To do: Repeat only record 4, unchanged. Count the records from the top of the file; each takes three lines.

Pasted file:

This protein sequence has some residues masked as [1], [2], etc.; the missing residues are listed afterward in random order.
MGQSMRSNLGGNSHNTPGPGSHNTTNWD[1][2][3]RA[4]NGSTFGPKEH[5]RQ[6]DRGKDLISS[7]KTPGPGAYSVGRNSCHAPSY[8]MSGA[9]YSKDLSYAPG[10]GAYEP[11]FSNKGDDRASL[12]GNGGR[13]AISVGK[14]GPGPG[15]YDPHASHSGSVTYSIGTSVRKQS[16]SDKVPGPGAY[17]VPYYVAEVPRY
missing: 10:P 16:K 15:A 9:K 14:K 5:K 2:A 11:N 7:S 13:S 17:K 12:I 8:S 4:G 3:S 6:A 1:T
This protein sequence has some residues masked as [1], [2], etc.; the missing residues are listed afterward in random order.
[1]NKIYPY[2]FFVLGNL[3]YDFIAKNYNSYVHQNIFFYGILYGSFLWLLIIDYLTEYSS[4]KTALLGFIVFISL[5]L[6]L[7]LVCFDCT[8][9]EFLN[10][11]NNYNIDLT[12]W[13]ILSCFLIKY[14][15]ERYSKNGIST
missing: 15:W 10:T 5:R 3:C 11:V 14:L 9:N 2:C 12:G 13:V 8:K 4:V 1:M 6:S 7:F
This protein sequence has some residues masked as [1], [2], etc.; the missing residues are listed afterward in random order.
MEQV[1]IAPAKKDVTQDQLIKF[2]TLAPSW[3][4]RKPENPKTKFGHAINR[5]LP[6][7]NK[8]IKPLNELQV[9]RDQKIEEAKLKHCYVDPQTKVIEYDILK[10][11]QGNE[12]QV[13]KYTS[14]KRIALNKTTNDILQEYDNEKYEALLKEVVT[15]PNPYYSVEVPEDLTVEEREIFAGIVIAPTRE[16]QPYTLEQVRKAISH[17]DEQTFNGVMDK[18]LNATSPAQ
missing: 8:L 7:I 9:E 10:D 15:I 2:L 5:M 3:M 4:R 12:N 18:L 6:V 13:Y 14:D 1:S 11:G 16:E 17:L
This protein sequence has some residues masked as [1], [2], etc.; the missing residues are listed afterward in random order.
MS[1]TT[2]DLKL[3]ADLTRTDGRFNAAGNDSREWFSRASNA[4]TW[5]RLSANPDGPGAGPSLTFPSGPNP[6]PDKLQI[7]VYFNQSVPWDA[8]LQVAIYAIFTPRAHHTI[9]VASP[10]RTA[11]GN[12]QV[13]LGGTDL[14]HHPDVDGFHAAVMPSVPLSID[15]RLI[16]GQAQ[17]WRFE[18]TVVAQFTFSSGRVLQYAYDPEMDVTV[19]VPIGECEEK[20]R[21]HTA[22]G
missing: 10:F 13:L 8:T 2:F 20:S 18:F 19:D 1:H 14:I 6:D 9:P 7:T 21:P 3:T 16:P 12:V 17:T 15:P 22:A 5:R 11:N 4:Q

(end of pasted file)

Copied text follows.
This protein sequence has some residues masked as [1], [2], etc.; the missing residues are listed afterward in random order.
MS[1]TT[2]DLKL[3]ADLTRTDGRFNAAGNDSREWFSRASNA[4]TW[5]RLSANPDGPGAGPSLTFPSGPNP[6]PDKLQI[7]VYFNQSVPWDA[8]LQVAIYAIFTPRAHHTI[9]VASP[10]RTA[11]GN[12]QV[13]LGGTDL[14]HHPDVDGFHAAVMPSVPLSID[15]RLI[16]GQAQ[17]WRFE[18]TVVAQFTFSSGRVLQYAYDPEMDVTV[19]VPIGECEEK[20]R[21]HTA[22]G
missing: 10:F 13:L 8:T 2:F 20:S 18:F 19:D 1:H 14:I 6:D 9:P 7:T 21:P 3:T 16:P 12:V 17:T 15:P 22:A 5:R 11:N 4:Q